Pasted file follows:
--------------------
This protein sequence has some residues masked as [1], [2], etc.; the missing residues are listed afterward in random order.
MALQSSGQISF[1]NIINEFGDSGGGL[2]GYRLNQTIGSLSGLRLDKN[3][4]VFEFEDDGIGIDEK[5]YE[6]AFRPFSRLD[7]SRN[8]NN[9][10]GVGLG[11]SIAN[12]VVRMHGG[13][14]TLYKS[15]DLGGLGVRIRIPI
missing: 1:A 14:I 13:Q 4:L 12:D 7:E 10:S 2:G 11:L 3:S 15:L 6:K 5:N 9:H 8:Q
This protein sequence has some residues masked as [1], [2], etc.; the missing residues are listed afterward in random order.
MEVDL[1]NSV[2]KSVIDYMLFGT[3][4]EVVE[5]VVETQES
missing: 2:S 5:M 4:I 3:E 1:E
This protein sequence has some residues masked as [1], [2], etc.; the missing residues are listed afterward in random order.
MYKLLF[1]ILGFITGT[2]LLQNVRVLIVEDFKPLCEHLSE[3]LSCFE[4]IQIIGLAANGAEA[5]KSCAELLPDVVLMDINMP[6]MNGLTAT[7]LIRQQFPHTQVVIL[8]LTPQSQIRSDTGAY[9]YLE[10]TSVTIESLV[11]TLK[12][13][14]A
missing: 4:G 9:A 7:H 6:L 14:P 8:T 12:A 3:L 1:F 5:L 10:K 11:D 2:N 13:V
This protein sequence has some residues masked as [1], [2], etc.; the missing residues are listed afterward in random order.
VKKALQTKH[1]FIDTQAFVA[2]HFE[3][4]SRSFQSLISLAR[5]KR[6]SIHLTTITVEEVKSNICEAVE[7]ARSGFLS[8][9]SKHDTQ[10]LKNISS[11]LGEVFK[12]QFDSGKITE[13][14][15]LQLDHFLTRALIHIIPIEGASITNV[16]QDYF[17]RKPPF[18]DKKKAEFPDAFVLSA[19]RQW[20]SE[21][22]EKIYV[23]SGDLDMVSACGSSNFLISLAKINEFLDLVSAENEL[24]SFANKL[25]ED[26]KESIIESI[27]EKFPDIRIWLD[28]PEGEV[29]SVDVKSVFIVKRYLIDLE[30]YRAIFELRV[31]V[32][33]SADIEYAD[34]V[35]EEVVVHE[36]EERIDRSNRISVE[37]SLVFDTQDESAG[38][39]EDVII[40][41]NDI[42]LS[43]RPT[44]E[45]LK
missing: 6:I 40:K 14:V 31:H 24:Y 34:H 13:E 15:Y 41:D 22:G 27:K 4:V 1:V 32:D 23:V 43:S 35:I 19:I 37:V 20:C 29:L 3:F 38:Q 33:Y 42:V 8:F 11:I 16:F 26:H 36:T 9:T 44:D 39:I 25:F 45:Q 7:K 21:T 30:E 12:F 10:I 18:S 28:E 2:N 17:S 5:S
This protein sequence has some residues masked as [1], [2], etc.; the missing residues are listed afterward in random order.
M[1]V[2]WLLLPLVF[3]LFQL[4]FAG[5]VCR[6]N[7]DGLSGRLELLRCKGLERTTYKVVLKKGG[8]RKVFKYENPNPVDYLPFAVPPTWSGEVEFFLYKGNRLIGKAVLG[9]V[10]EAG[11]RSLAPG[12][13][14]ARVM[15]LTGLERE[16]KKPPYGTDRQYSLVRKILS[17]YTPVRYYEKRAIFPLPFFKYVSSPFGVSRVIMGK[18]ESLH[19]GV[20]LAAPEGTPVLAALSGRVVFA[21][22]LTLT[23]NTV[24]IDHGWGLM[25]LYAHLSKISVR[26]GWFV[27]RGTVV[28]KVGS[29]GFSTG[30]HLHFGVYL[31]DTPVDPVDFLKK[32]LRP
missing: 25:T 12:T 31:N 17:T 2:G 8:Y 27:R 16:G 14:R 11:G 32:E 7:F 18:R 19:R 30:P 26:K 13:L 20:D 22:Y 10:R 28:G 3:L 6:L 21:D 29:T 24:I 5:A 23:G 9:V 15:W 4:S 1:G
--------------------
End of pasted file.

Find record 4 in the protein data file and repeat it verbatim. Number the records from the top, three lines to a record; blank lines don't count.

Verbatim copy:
This protein sequence has some residues masked as [1], [2], etc.; the missing residues are listed afterward in random order.
VKKALQTKH[1]FIDTQAFVA[2]HFE[3][4]SRSFQSLISLAR[5]KR[6]SIHLTTITVEEVKSNICEAVE[7]ARSGFLS[8][9]SKHDTQ[10]LKNISS[11]LGEVFK[12]QFDSGKITE[13][14][15]LQLDHFLTRALIHIIPIEGASITNV[16]QDYF[17]RKPPF[18]DKKKAEFPDAFVLSA[19]RQW[20]SE[21][22]EKIYV[23]SGDLDMVSACGSSNFLISLAKINEFLDLVSAENEL[24]SFANKL[25]ED[26]KESIIESI[27]EKFPDIRIWLD[28]PEGEV[29]SVDVKSVFIVKRYLIDLE[30]YRAIFELRV[31]V[32][33]SADIEYAD[34]V[35]EEVVVHE[36]EERIDRSNRISVE[37]SLVFDTQDESAG[38][39]EDVII[40][41]NDI[42]LS[43]RPT[44]E[45]LK
missing: 6:I 40:K 14:V 31:H 24:Y 34:H 13:E 15:Y 41:D 22:G 27:K 4:V 1:V 32:D 23:V 43:S 35:I 19:I 37:V 20:C 29:L 3:F 38:Q 33:Y 42:V 8:F 11:I 16:F 26:H 36:T 9:T 44:D 39:I 25:F 45:Q 7:K 21:T 30:E 12:F 10:I 18:S 28:E 2:N 17:S 5:S